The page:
Title:
Efficient communications utilizing highly inclined, highly elliptic orbits
Kind Code:
A1


Abstract:
Satellite communication systems are provided that employ highly inclined, highly elliptical orbits. The satellite communication systems have a satellite constellation phased to provide a ground trace with respect to the earth that is repeated by each of the satellites in the constellation such that the satellites appear to follow one another over similar paths over the earth. Due to the path of the ground trace provided, ground stations can employ a single axis tracking device since the satellites appear to move along similar overlapping paths in opposing directions relative to a user on the ground during communication control handoffs.



Inventors:
Less, Gregory P. (Hermosa Beach, CA, US)
Gruver, James K. (Hermosa Beach, CA, US)
Keller, Scott L. (Manhattan Beach, CA, US)
Saunders, Oliver W. (Los Angeles, CA, US)
Linsky, Stuart T. (Rancho Palos Verdes, CA, US)
Fashano, Michael (Canyon Lake, CA, US)
Cress, Peter H. (Manhattan Beach, CA, US)
Application Number:
10/423749
Publication Date:
10/28/2004
Filing Date:
04/25/2003
Assignee:
LESS GREGORY P.
GRUVER JAMES K.
KELLER SCOTT L.
SAUNDERS OLIVER W.
LINSKY STUART T.
FASHANO MICHAEL
CRESS PETER H.
Primary Class:
International Classes:
H04B7/195; (IPC1-7): B64G1/22; B64G1/00
View Patent Images:



Primary Examiner:
SUKMAN, GABRIEL S
Attorney, Agent or Firm:
TAROLLI, SUNDHEIM, COVELL & TUMMINO L.L.P. (CLEVELAND, OH, US)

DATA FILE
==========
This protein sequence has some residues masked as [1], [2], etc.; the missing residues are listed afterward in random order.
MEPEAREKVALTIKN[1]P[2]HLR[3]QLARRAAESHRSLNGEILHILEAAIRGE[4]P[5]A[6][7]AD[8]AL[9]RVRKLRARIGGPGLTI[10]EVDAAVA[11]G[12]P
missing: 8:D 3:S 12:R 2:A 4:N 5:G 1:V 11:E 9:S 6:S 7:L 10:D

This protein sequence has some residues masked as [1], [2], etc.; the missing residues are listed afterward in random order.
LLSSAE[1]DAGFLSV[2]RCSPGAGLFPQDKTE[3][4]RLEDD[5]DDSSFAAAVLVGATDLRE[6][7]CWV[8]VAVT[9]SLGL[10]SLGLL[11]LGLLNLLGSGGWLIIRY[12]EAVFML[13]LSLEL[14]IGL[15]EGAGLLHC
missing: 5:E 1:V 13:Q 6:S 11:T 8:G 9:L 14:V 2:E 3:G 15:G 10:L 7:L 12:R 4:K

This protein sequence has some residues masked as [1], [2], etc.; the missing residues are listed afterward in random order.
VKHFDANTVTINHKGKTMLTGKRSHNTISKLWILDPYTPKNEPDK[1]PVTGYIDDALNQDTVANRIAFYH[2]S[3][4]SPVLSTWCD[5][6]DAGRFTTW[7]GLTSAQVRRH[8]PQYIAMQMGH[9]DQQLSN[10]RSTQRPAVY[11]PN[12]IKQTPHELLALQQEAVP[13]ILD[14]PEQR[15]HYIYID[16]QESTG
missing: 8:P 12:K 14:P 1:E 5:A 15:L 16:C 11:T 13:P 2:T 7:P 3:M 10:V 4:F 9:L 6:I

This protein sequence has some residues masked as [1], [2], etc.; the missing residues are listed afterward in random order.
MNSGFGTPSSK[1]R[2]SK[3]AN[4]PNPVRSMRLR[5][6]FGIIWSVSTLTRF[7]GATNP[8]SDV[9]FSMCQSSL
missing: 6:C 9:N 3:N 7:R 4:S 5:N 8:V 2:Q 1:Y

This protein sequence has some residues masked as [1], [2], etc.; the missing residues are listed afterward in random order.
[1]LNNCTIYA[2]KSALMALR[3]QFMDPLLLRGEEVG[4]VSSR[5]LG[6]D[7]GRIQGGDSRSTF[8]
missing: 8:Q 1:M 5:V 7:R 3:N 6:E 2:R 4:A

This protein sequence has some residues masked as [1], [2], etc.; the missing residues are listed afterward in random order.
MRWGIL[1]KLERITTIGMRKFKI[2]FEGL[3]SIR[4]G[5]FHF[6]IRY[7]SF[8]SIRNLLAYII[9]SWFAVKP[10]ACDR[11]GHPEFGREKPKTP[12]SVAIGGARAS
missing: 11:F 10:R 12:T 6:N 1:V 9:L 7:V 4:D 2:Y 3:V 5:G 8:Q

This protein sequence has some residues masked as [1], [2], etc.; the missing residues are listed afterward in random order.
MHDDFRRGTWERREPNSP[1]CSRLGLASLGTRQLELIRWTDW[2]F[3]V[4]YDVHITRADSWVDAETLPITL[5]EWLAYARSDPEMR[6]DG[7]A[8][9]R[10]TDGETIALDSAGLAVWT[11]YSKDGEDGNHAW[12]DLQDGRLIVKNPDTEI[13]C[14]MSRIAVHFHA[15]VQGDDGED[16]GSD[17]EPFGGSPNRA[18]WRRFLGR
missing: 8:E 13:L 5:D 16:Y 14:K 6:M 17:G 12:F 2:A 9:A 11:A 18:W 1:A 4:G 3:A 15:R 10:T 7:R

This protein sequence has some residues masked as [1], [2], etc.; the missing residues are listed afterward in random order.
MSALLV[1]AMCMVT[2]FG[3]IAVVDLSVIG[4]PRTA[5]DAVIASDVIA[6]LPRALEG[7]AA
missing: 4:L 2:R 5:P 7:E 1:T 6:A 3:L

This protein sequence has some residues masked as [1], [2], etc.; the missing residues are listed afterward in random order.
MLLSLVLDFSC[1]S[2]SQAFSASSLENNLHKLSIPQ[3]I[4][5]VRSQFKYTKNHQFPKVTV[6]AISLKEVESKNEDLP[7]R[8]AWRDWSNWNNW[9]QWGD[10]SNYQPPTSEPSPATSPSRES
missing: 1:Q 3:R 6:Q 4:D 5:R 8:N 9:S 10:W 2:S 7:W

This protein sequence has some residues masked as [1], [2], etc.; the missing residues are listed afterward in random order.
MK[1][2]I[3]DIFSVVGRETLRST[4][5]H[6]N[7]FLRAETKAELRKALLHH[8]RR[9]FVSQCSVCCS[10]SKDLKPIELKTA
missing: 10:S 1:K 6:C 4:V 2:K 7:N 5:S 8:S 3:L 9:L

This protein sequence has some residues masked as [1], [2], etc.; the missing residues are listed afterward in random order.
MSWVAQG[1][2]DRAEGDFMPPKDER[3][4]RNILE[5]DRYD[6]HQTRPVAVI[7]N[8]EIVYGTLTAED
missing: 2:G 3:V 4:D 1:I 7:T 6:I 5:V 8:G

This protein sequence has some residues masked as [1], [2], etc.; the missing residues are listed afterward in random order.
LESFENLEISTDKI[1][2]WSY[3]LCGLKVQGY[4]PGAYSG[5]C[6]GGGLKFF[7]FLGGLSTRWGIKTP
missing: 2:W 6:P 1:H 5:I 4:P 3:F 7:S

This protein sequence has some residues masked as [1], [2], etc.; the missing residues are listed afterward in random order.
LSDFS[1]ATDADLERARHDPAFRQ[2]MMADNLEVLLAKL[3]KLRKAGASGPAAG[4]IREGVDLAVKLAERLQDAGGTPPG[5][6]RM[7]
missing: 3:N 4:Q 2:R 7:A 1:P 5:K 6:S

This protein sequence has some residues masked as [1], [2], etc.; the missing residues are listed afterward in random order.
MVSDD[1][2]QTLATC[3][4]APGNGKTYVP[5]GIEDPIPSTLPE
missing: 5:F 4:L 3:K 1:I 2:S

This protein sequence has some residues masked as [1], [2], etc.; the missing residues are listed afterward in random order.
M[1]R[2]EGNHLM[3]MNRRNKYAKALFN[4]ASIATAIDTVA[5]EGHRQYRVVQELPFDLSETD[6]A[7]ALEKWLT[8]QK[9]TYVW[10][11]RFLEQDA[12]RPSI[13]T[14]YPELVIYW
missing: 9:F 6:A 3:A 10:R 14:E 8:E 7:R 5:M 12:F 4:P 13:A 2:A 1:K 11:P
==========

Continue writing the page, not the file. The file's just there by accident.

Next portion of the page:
Claims:

What is claimed is:



1. A satellite communication system comprising: a plurality of satellites that move in respective highly elliptical orbits relative to the earth, the plurality of satellites form a satellite constellation phased to project a ground trace pattern along the earth, such that at least a portion of the ground trace pattern is a repeatable by each satellite of the plurality of satellites to provide substantially continuous coverage for at least an associated region of the earth, the at least a portion of the ground trace pattern that is repeatable comprising a generally linear portion.

2. The satellite communication system of claim 1, the at least a portion of the ground trace pattern that is repeatable comprising a first generally linear portion located within the western hemisphere and a second generally linear portion located within the eastern hemisphere, the satellite constellation being phased such that a satellite that provides coverage to the western hemisphere is continuously projected as moving along the first generally linear portion and the satellite that provides coverage to the eastern hemisphere is continuously projected as moving along the second generally linear portion.

3. The satellite communication system of claim 2, the at least a portion of the ground trace pattern that is repeatable further comprising a first generally hyperbolic portion from the first generally linear portion to the second generally linear portion, and a second generally hyperbolic portion from the second generally linear portion to the first generally linear portion, such that at any given time, a satellite of the plurality of satellites is projected along the first generally linear portion and a satellite of the plurality of satellites is projected along the second generally linear portion.